How much temporary data can be stored with Tuples?


#21

That changes everything I originally thought about Tuples / “stack allocation”. Wow…

edit: Thanks for putting up with me, I think I’m understanding it better and better
edit2: I have an idea for another test script. Going to fiddle around with this today


#22

You are very welcome.


#23

Also another clarification that I think @stronny mentioned but I want to go deeper: when a program is compiled, the compiler (in this case LLVM) will know how much stack space every function needs. So if in your method you have:

def foo
  a = {1, 2, 3}
  a
end

then it can see that you need 12 bytes (4 bytes per int, 3 ints = 12), and that’s it.

Variables are easy to see, but the compiler will allocate memory for function calls too, basically temporary unnamed data. For example:

def foo
  loop do
    call_something(make_tuple)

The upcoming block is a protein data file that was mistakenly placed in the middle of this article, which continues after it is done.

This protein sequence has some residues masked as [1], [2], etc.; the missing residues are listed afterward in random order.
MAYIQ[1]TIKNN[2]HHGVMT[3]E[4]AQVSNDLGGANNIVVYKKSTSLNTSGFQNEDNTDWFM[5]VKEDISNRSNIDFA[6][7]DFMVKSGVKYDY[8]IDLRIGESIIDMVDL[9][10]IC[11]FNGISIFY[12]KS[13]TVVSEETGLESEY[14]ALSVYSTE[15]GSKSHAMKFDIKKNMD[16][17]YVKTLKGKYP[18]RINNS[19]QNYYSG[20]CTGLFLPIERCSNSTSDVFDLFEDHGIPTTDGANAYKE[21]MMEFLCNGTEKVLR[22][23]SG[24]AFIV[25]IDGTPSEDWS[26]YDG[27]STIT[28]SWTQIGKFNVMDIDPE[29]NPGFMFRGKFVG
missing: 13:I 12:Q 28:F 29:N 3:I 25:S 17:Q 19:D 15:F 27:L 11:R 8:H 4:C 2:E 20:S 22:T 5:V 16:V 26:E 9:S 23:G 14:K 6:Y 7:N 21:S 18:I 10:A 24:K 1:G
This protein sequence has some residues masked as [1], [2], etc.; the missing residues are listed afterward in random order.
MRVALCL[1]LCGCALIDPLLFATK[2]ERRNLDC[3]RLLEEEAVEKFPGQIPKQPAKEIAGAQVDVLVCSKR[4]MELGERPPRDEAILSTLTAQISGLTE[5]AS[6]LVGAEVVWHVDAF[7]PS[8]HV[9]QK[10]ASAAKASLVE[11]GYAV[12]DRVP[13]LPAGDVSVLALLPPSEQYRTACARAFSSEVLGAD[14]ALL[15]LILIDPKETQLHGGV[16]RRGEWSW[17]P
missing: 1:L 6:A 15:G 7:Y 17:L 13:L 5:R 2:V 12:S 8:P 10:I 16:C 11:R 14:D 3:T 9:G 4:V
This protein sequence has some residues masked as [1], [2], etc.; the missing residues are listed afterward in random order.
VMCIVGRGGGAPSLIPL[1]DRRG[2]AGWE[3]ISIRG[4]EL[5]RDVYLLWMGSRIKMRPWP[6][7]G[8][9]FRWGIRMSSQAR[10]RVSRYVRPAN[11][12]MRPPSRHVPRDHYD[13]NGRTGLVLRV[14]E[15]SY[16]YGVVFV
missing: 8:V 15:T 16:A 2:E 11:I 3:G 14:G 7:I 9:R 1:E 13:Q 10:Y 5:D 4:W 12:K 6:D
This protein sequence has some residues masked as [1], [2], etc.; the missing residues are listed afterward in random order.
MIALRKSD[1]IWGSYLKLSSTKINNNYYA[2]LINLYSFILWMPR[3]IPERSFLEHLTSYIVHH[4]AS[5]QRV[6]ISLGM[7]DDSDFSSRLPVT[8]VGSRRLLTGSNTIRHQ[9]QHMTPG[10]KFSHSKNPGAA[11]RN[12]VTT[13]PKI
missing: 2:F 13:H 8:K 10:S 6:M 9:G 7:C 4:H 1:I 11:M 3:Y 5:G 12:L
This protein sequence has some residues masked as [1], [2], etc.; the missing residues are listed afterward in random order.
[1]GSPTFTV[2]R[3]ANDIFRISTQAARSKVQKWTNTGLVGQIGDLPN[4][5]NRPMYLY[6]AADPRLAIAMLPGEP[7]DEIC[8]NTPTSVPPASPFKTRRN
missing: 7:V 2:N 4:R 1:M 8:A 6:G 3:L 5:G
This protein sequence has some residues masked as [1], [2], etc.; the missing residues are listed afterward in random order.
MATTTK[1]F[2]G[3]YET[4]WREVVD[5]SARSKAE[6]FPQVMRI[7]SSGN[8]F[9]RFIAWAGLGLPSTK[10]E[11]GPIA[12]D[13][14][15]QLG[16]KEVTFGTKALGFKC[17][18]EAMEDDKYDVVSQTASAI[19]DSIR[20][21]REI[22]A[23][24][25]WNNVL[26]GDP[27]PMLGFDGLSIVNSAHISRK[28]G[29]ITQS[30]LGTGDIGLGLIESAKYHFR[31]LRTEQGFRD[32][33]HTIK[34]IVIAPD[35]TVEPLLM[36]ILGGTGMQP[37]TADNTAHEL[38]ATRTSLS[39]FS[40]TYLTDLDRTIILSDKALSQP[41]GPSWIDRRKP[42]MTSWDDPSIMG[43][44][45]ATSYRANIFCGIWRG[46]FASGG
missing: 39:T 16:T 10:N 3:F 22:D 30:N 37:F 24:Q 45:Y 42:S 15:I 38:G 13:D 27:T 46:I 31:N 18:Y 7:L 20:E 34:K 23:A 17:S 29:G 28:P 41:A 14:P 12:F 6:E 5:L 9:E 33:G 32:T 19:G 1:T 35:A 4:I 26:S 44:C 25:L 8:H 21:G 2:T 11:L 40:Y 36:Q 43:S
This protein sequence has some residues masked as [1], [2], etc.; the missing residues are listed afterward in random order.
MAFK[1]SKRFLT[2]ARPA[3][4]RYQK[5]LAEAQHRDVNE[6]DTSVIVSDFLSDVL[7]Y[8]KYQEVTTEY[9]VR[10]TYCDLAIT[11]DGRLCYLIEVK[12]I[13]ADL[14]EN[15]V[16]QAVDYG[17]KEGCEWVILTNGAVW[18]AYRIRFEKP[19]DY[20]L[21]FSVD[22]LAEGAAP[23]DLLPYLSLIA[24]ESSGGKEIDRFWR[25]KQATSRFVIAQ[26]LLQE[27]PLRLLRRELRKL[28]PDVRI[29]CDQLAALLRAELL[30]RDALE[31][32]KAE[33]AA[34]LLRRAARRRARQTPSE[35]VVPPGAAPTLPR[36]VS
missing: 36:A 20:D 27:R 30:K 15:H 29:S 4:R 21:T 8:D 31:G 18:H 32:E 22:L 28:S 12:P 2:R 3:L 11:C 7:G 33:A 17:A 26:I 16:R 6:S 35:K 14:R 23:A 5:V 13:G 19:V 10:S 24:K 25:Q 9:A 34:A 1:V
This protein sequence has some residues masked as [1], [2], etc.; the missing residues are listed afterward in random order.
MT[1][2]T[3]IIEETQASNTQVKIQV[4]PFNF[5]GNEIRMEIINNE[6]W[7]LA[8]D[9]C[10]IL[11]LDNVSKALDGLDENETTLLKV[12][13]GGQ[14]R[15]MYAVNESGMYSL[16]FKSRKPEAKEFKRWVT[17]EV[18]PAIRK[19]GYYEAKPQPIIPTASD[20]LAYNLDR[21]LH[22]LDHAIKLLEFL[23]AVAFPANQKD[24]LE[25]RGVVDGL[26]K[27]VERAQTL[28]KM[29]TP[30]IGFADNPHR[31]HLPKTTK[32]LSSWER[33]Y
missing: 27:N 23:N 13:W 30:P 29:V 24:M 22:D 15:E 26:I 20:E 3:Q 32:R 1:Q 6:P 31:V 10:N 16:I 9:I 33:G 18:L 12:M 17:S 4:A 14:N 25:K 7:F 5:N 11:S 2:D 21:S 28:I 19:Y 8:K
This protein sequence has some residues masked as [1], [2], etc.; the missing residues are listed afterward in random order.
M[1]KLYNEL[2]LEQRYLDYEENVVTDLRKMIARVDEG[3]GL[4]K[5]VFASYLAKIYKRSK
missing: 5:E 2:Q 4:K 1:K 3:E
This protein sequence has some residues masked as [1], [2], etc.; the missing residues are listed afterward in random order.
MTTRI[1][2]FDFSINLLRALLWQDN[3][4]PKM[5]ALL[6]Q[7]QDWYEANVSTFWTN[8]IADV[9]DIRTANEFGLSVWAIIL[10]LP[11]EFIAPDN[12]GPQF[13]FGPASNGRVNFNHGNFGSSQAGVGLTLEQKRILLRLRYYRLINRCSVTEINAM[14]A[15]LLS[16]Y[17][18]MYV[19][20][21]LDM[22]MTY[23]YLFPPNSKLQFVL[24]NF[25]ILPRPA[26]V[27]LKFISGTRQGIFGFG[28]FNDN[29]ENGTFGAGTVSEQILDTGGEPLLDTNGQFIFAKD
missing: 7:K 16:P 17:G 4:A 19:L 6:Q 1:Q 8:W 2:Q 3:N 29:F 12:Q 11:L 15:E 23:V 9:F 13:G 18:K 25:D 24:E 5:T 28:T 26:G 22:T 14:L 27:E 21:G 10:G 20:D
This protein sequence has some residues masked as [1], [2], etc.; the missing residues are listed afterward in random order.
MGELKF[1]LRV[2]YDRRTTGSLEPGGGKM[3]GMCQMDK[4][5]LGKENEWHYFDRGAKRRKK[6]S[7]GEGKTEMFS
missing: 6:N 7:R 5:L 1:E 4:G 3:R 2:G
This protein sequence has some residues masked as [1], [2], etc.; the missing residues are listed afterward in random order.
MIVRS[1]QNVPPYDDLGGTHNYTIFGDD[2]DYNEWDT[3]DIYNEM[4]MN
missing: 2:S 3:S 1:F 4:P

end
end

Let’s say make_tuple returns the same tuple as above, 12 bytes. Then the compiler (or the LLVM that we generate) looks something like this:

def foo
  space_for_tuple = ...
  loop do
    space_for_tuple = make_tuple
    call_something(space_for_tuple)
  end
end

so even if you make millions of tuples, they are always stored in the same place in the stack… because each loop iteration doesn’t need to know the previous values. And if you do need them, well, you are passing them (by copying them) to call_something.

When you do:

hash[key] = tuple

that is actually a method call:

hash.[]=(key, tuple)

so a copy of the tuple is passed to the method. Eventually somewhere in Hash’s code the hash has a pointer to heap memory and that’s where the tuple’s contents are stored. If it’s something other than a hash, let’s say a struct, and that struct is a local variable, then the tuple’s contents are copied to that’s struct’s space, and because it’s a local variable and it lives in the stack then it’s copied there.